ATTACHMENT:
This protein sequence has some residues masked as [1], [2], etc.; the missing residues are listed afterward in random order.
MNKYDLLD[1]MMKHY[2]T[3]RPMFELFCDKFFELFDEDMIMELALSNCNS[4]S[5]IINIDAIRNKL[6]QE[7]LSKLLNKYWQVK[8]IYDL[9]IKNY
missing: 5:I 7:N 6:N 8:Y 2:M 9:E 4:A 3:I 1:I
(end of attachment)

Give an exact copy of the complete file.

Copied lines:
This protein sequence has some residues masked as [1], [2], etc.; the missing residues are listed afterward in random order.
MNKYDLLD[1]MMKHY[2]T[3]RPMFELFCDKFFELFDEDMIMELALSNCNS[4]S[5]IINIDAIRNKL[6]QE[7]LSKLLNKYWQVK[8]IYDL[9]IKNY
missing: 5:I 7:N 6:N 8:Y 2:M 9:E 4:A 3:I 1:I